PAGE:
11. Call, FaceTime, or text those you love. It was important to me to have possible final communication with the 3 people I love most in the world. I hoped I would live to see them, but if not, I needed to say I love you once last time. ( I also called upon my husband’s knowledge of buildings to ask where I should sleep in the shelter. He had an immediate answer and also told me how to best escape the storm surge if that should happen.)
12. Register with the State Department through the Smart Traveler Enrollment Program – STEP. This lets the USA know your location.
13. Remember that YOU are responsible for YOU. Use your best judgement, think through possible scenarios, and do the best you can. The tips above aren’t researched nor do they have “hurricane approval”. These are things that made me feel that I was doing the best I could to protect myself in a foreign country with only a hotel room and the resources provided by the hotel.
14. Find your inner strength and do the things that keep you calm. I tend to be level headed and calm under pressure so this was not an issue for me. I prayed, I spoke with loved ones, and prepared as best I could. Then, I turned it over to a greater power than is within me. I tasked myself to share any positive news that I heard throughout the day with those around me. Others around me prayed and called upon clergy for prayers. Some fretted, worried, cried, and needed to continually talk about the impending storm. I passed no judgement. Some even chose to weather the storm with the help of a pretty little bottle. Again, no judgement from me. We all deal with a crisis in our own way.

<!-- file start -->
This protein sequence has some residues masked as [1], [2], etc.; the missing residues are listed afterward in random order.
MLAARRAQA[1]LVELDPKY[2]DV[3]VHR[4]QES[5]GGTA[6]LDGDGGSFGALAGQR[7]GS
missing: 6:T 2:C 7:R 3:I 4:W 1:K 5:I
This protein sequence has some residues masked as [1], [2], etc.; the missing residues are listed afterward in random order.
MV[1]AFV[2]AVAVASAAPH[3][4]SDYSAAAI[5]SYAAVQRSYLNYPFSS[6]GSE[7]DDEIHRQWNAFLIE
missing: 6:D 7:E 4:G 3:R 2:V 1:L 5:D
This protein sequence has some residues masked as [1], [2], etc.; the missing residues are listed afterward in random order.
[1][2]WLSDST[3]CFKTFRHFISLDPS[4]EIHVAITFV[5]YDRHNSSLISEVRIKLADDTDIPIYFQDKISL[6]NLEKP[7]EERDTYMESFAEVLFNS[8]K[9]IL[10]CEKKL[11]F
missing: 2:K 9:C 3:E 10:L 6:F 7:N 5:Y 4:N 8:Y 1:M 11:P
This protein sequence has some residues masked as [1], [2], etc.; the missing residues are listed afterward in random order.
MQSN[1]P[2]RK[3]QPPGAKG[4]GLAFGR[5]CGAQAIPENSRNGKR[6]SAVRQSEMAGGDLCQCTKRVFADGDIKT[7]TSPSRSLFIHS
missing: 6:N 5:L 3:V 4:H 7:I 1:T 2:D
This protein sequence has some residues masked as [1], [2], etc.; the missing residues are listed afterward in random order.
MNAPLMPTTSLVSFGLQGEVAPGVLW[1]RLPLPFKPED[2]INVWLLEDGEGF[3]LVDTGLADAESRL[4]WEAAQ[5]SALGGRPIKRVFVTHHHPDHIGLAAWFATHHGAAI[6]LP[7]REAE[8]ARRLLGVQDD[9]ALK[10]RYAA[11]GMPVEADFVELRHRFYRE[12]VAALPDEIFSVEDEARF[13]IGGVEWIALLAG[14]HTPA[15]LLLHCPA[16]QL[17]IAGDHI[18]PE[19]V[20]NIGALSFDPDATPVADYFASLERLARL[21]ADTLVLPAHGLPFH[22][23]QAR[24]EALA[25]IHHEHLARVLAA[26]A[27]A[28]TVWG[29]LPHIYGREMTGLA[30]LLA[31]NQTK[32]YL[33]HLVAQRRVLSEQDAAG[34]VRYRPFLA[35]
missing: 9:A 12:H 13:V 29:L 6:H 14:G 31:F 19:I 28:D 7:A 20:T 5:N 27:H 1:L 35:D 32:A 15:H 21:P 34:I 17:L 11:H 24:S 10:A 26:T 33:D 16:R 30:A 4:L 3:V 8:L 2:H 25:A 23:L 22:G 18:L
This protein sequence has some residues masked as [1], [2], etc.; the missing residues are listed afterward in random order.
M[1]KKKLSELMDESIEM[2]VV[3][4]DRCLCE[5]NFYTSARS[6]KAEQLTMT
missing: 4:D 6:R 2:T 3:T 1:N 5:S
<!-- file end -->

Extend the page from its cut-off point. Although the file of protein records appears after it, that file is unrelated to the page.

15. Be thankful when the storm passes. I returned to a room with no broken glass, a suitcase still in the shower, snacks and water still in my backpack, my favorite hat still in the refrigerator and no need for the little yellow waterproof bag that held my valuables. Others in Mexico were not so lucky. I am thankful for the experience, thankful that the storm weakened and thankful for the true dedication of the Mexican people who fed us, kept us safe, and did it all with a smile. I am forever grateful and humbled by their dedication to the guests knowing their own families were weathering the storm alone. We were blessed.
Maybe 2020 is looking up.